The UCT Graduate School of Business’ Bertha Centre for Social Innovation and Entrepreneurship and LeadSA, an initiative of Primedia Broadcasting, have produced a five- part podcast series, called Social Enterprise 101, which delves into the challenges and processes of setting up a social enterprise.

In each 30 minute episode, podcast hosts Sibongile Mafu and Bame Modungwa talk to experienced social entrepreneurs on a variety of subjects relating to social entrepreneurship.

The free podcast series is intended to offer social entrepreneurs a tutorial to help build their own social enterprises or maintain their ventures.

The series kicks off with a podcast dedicated to Building a Social Enterprise, where the hosts talk to Director of the Bertha Centre, Dr Francois Bonnici; Director at Libromat, David Jeffery; and Director at Silulo Ulutho Technologies, Luvuyo Rani, about establishing a framework for sound social enterprise.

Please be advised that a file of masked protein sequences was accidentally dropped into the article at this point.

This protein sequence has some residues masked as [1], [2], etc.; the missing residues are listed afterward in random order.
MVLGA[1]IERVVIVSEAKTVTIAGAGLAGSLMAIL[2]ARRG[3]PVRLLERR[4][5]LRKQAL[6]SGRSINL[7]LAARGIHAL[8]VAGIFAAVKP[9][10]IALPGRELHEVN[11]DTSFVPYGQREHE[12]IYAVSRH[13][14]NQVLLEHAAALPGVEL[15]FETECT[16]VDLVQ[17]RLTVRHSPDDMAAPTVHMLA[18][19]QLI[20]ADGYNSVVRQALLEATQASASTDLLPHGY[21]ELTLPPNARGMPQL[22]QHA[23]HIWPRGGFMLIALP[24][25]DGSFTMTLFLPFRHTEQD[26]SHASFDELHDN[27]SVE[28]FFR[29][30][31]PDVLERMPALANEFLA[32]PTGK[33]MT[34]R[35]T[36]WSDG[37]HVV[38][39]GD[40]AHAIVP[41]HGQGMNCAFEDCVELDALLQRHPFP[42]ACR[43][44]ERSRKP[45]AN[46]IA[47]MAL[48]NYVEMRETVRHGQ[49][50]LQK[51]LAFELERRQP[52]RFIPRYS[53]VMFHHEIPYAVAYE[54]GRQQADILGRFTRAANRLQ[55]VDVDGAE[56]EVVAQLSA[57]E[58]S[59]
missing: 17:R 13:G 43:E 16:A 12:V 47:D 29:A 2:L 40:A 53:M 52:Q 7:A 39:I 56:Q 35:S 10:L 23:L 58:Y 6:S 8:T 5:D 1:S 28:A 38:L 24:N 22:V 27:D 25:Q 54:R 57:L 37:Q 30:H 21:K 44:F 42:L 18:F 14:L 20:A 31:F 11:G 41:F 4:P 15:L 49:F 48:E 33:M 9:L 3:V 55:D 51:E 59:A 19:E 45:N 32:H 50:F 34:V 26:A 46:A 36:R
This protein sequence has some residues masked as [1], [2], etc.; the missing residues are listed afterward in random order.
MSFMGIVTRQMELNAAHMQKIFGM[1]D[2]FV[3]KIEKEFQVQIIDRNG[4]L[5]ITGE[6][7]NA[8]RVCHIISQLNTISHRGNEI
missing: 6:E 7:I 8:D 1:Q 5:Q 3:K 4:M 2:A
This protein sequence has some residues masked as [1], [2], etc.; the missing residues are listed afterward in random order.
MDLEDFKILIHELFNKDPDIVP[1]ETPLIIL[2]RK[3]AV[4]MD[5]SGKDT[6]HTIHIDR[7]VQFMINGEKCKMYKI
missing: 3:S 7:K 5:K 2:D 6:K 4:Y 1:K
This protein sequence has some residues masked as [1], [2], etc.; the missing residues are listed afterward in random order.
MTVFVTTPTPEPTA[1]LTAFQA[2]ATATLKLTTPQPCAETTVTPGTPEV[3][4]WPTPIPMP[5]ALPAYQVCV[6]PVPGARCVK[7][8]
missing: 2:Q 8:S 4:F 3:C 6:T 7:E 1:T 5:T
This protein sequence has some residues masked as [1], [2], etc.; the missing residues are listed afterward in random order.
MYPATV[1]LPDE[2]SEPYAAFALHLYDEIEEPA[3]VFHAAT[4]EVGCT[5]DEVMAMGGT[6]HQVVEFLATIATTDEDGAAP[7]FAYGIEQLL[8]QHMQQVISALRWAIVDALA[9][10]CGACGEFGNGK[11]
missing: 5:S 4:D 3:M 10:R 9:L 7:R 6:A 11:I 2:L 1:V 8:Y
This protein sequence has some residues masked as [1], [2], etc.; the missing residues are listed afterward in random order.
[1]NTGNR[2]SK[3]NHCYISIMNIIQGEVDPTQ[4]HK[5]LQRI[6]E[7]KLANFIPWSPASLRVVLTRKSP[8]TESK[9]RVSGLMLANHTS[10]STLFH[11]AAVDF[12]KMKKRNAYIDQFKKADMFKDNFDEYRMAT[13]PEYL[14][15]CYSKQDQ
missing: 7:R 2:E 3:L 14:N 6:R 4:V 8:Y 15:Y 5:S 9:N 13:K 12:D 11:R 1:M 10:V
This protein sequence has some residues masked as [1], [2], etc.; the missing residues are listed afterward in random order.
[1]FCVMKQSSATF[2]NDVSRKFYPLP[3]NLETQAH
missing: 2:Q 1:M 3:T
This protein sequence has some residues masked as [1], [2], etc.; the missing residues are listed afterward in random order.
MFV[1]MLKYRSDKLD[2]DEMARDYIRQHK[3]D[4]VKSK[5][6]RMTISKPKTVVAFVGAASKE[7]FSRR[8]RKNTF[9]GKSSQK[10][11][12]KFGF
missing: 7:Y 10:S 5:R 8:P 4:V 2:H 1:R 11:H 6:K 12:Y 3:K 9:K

The second podcast, titled Identifying Income Generation Opportunities, features South Africa Hub Manager at Social Enterprise Academy South Africa, Rachael Millson, and Regional Director for Operation Smile, Tamlin Abrahams. During the podcast they explore the different business models and income-generating activities of a social enterprise.

The third podcast, Change Leadership & Intentionality, looks at successful strategies for organisational culture. In this podcast Rachael Millson makes her second appearance and is joined by Community Coordinator at IkamvaYouth SA, Zoe Mann.

The fourth podcast focuses on Pathways to Funding, and explores the principles of marketing and finance that are essential to the successful running of a social enterprise. The hosts are joined by Impact Investments Project Manager at the Bertha Centre, Tine Fisker Henriksen, and Project Leader at Red Bull Amaphiko, Ian Calvert.

The final podcast in the series focuses on Social Enterprise Planning, where Researcher and Case Writer at the Bertha Centre, Cynthia Rayner, talks about “systems change” – the recognition that organisations don’t exist in a vacuum, and as they grow, must do so in a meaningful way to ensure that the broader context is taken into consideration.

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